‘I wish I felt more as you do,’ she said, looking at the point of her foot, which was playing with a tuft of moss. ‘I can’t help caring very much what happens to me. And you seem to care so little about yourself.’
‘You are thoroughly mistaken,’ said Felix. ‘It is just because I’m a very ambitious fellow, with very hungry passions, wanting a great deal to satisfy me, that I have chosen to give up what people call worldly good. At least that has been one determining reason. It all depends on what a man gets into his consciousness — what life thrusts into his mind, so that it becomes present to him as remorse is present to the guilty, or a mechanical problem to an inventive genius. There are two things I’ve got present in that way: one of them is the picture of what I should hate to be. I’m determined never to go about making my face simpering or solemn, and telling professional lies for profit; or to get tangled in affairs where I must wink at dishonesty and pocket the proceeds, and justify that knavery as part of a system that I can’t alter. If I once went into that sort of struggle for success, I should want to win — I should defend the wrong that I had once identified myself with. I should become everything that I see now beforehand to be detestable. And what’s more, I should do this, as men are doing it every day, for a ridiculously small prize — perhaps for none at all — perhaps for the sake of two parlours, a rank eligible for the church-wardenship, a discontented wife and several unhopeful children.’
Esther felt a terrible pressure on her heart — the certainty of her remoteness from Felix — the sense that she was utterly trivial to him.
‘The other thing that’s got into my mind like a splinter,’ said Felix, after a pause, ‘is the life of the miserable — the spawning life of vice and hunger. I’ll never be one of the sleek dogs. The old Catholics are right, with their higher rule and their lower. Some are called to subject themselves to a harder discipline, and renounce things voluntarily which are lawful for others. It is the old word — “necessity is laid upon me”.’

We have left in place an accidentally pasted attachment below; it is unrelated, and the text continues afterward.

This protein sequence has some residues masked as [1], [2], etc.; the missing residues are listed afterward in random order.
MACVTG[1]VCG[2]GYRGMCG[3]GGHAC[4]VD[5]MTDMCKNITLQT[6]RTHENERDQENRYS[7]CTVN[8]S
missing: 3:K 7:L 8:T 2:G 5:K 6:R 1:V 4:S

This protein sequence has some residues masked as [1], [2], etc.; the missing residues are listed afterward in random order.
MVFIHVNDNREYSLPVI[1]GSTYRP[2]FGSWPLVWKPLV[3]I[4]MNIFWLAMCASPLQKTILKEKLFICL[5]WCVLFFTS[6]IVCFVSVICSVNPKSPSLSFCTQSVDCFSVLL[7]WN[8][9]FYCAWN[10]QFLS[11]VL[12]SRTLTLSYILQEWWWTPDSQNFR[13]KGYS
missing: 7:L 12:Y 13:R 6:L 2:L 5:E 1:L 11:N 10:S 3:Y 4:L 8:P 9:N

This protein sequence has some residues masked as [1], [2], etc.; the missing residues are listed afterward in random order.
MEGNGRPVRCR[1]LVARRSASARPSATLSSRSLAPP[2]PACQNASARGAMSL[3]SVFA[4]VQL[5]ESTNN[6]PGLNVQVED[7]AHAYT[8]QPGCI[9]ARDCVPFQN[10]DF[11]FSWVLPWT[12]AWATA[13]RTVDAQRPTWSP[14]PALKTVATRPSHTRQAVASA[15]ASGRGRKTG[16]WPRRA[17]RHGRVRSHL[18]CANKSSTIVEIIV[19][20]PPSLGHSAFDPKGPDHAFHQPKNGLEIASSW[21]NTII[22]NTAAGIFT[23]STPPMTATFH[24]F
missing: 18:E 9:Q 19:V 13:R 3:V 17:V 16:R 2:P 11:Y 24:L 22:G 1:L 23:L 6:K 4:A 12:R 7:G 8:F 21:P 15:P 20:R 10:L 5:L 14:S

‘It seems to me you are stricter than my father is.’
‘No! I quarrel with no delight that is not base or cruel, but one must sometimes accommodate one’s self to a small share. That is the lot of the majority. I would wish the minority joy, only they don’t want my wishes.’
Again there was silence. Esther’s cheeks were hot in spite of the breeze that sent her hair floating backward. She felt an inward strain, a demand on her to see things in a light that was not easy or soothing. When Felix had asked her to walk, he had seemed so kind, so alive to what might be her feelings, that she had thought herself nearer to him than she had ever been before; but since they had come out, he had appeared to forget all that. And yet she was conscious that this impatience of hers was very petty. Battling in this way with her own little impulses, and looking at the birch-stems opposite till her gaze was too wide for her to see anything distinctly, she was unaware how long they had remained without speaking. She did not know that Felix had changed his attitude a little, and was resting his elbow on the tree-trunk, while he supported his head, which was turned towards her. Suddenly he said, in a lower tone than was habitual to him —
‘You are very beautiful.’
She started and looked round at him, to see whether his face would give some help to the interpretation of this novel speech. He was looking up at her quite calmly, very much as a reverential Protestant might look at a picture of the Virgin, with a devoutness suggested by the type rather than by the image. Esther’s vanity was not in the least gratified: she felt that, somehow or other, Felix was going to reproach her.
‘I wonder,’ he went on, still looking at her, ‘whether the subtle measuring of forces will ever come to measuring the force there would be in one beautiful woman whose mind was as noble as her face was beautiful — who made a man’s passion for her rush in one current with all the great aims of his life.’
Esther’s eyes got hot and smarting. It was no use trying to be dignified. She had turned away her head, and now said, rather bitterly, ‘It is difficult for a woman ever to try to be anything good when she is not believed in — when it is always supposed that she must be contemptible.’
‘No, dear Esther’ — it was the first time Felix had been prompted to call her by her Christian name, and as he did so he laid his large hand on her two little hands, which were clasped on her knees. ‘You don’t believe that I think you contemptible. When I first saw you —’